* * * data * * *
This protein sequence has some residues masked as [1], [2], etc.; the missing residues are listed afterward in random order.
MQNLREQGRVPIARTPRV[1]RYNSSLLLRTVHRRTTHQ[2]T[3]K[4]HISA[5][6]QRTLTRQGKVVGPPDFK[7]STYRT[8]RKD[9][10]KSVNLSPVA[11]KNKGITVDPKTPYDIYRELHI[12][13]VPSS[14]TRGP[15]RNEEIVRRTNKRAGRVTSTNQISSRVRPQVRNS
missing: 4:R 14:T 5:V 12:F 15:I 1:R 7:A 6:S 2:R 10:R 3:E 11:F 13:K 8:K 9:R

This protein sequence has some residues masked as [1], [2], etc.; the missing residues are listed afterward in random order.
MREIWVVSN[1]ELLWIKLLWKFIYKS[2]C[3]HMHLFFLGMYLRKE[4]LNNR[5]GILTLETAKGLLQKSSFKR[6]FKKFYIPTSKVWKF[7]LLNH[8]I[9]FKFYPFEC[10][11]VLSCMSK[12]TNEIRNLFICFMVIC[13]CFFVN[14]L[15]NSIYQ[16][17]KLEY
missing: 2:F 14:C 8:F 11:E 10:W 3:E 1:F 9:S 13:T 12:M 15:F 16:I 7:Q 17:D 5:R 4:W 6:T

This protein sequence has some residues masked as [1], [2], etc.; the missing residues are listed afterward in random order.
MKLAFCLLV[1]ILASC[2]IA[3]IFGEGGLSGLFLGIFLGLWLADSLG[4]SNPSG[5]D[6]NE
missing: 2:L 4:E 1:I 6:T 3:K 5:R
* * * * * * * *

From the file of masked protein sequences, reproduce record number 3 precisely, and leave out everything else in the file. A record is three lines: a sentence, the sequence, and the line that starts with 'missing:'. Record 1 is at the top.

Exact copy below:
This protein sequence has some residues masked as [1], [2], etc.; the missing residues are listed afterward in random order.
MKLAFCLLV[1]ILASC[2]IA[3]IFGEGGLSGLFLGIFLGLWLADSLG[4]SNPSG[5]D[6]NE
missing: 2:L 4:E 1:I 6:T 3:K 5:R